During prosecution, “adapted to” claim language can often pose problems. See, for example, MPEP §2114.04 which indicates that such language may be questionable as to its limiting effect. Still, it is often convenient to use “adapted to” language to describe structural features functionally (e.g., X adapted to perform Y). However, this raises the possibility such language will be treated as a means-plus-function limitation under 35 USC §112(f). (While means-plus-function language is not inherently problematic, its use can introduce an additional level of uncertainty in interpreting the claims and may even limit their literal scope which is defined as the specific embodiments of the means disclosed in the specification and equivalents thereof.) The Federal Circuit recently considered this point in VDPP LLC v. Vizio, Inc. [https://cafc.uscourts.gov/opinions-orders/21-2040.OPINION.3-25-2022_1926745.pdf].
VDPP LLC sued Vizio Inc. for infringement of three patents, all directed to devices said to create an “illusion of continuous movement.” The asserted claims recited a storage “adapted to” store image frame(s) and a processor “adapted to” obtain and manipulate image frames. Vizio asserted an invalidity defense based on indefiniteness (35 U.S.C. §112(b)) because the “storage” and “processor” features were means-plus-function limitations under 35 U.S.C. §112(f) for which there were no corresponding structures described in the specifications. The district court agree with Vizio and held the claims to be invalid due to indefiniteness, describing the “storage” and “processor” features as black boxes.
In reversing the district court’s decision, the Federal Circuit noted that the analysis for 35 U.S.C. §112(f) is a two-step process (citing their recent decision in Dyfan, LLC v. Target Corp., No. 2021-1725, (Fed. Cir. 2022). First, one must determine whether §112(f) applies, and, second, one must determine whether the specification sets forth corresponding structure.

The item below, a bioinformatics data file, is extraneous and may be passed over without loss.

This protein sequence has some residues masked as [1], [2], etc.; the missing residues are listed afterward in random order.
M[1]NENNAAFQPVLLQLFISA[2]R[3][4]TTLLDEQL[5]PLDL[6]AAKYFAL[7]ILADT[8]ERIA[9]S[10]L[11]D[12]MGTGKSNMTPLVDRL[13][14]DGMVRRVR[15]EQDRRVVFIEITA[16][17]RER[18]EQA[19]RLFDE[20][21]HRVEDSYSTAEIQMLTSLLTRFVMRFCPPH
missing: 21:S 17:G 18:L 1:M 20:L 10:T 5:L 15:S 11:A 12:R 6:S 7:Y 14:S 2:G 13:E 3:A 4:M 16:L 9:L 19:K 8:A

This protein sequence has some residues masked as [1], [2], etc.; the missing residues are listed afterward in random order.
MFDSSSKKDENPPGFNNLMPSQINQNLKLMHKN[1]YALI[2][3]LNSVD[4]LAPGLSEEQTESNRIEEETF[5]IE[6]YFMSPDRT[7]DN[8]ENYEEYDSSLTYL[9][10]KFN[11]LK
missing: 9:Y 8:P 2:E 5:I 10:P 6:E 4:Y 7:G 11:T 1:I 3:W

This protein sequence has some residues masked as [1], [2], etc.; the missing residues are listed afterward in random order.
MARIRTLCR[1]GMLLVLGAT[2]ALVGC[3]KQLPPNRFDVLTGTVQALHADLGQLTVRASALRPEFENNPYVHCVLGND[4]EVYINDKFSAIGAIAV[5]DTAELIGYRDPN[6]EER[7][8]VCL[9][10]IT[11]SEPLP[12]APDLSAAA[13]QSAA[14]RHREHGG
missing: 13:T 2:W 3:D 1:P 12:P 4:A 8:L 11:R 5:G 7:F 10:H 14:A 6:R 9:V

Here, the Federal Circuit found that the district court’s determination that §112(f) applies, step one, was improper due to the presumption stemming from “means” being absent from the claim; namely, that if “means” is absent from the claim, then it is presumed that §112(f) does not apply (citing Williamson v. Citrix Online, LLC, 792 F.3d 1339, 1346 (Fed. Cir. 2015)). To overcome this presumption, one must present evidence that a person of ordinary skill would not have understood the language to connote sufficiently definite structure (citing Dyfan and Apex Inc. v. Raritan Computer, Inc., 325 F.3d 1364 (Fed. Cir. 2003)).
The Federal Circuit noted that, while acknowledging the presumption, the district court concluded the presumption was overcome, even though Vizio had presented no evidence in support. Further, the Federal Circuit argued that the district court failed to take into account intrinsic evidence which indicated that one skilled in the art would recognize that “storage” and “processor” connoted structure to one of ordinary skill in the art. In this regard, the Federal Circuit referred to the following general disclosure:
Systems, apparatus, and methods described herein may be implemented using digital circuitry, or using one or more computers using well-known computer processors, memory units, storage devices, computer software, and other components.
The first tip is fairly straightforward. If you want §112(f) to apply in apparatus claims, make sure “means” is present in the claim to avoid the presumption. Second, when intending to use “adapted to” claim language for broad terms (e.g., A unit adapted to due β; stage C adapted to perform Δ, etc.), where applicable, include in the specification language that indicates structure(s) associated with such terms are well-known (and also include examples of such structures, just in case).
 U.S. Patent Nos. 9,699,444; 9,948,922; and 10,021,380. US ‘922 and US ‘380 are each CIPs of US ‘444.
 US ‘380 at column 9, lines 16-17.
 US ‘380 at column 62, lines 48-62. This same disclosure is present in US ‘922, but not in the ancestor patent US ‘444.
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